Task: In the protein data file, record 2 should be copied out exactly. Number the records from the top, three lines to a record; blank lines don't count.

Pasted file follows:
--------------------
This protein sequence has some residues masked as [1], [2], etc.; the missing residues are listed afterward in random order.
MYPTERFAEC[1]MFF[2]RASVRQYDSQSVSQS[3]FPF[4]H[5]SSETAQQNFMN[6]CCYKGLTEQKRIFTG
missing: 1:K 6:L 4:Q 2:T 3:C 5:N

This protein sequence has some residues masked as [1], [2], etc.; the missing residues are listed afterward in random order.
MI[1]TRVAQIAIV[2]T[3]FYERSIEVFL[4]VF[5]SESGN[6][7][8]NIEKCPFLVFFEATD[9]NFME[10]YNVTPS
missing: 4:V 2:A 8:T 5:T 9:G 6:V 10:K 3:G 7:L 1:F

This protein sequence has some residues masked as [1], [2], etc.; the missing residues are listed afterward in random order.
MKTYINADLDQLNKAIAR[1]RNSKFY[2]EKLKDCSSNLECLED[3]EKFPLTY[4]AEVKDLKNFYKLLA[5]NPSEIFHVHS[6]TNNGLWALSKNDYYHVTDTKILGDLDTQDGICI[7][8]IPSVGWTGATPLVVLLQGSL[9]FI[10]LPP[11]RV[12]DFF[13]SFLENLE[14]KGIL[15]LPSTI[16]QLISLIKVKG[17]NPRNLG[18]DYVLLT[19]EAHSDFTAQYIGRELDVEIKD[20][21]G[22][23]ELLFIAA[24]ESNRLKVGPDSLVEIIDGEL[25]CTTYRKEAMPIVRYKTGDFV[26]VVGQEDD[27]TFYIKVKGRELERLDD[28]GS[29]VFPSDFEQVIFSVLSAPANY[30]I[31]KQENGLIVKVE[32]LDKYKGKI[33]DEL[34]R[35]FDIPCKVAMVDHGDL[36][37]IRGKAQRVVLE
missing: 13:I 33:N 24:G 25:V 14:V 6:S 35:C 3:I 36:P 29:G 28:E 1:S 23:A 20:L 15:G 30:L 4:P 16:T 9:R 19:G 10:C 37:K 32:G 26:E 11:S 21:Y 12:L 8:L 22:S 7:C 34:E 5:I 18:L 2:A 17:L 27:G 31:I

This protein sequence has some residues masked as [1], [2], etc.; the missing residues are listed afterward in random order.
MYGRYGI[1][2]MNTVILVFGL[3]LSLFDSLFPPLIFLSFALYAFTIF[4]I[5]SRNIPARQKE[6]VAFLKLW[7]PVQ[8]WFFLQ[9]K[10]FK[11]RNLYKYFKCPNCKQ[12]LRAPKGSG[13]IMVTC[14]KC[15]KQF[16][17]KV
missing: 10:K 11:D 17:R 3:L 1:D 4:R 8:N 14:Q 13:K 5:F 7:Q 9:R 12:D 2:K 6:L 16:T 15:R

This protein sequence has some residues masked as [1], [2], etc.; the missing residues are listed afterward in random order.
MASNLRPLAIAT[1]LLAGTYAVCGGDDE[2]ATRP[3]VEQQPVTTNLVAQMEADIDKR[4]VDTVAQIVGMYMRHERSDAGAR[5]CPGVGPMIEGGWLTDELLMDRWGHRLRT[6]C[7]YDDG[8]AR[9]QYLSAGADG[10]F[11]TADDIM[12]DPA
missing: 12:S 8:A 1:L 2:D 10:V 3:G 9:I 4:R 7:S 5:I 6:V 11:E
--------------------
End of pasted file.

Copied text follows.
This protein sequence has some residues masked as [1], [2], etc.; the missing residues are listed afterward in random order.
MI[1]TRVAQIAIV[2]T[3]FYERSIEVFL[4]VF[5]SESGN[6][7][8]NIEKCPFLVFFEATD[9]NFME[10]YNVTPS
missing: 4:V 2:A 8:T 5:T 9:G 6:V 10:K 3:G 7:L 1:F